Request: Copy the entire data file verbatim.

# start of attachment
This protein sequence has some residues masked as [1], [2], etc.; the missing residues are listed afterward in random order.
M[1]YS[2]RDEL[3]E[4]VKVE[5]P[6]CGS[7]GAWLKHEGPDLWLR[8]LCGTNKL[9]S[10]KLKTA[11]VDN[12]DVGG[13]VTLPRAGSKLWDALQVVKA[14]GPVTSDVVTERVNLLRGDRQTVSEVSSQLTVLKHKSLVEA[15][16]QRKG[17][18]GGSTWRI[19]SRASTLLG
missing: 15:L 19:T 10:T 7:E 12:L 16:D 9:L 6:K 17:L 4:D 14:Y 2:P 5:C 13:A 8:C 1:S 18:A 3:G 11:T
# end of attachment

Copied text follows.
This protein sequence has some residues masked as [1], [2], etc.; the missing residues are listed afterward in random order.
M[1]YS[2]RDEL[3]E[4]VKVE[5]P[6]CGS[7]GAWLKHEGPDLWLR[8]LCGTNKL[9]S[10]KLKTA[11]VDN[12]DVGG[13]VTLPRAGSKLWDALQVVKA[14]GPVTSDVVTERVNLLRGDRQTVSEVSSQLTVLKHKSLVEA[15][16]QRKG[17][18]GGSTWRI[19]SRASTLLG
missing: 15:L 19:T 10:T 7:E 12:L 16:D 9:L 6:K 17:L 4:D 14:Y 2:P 5:C 13:A 8:C 1:S 18:A 3:G 11:T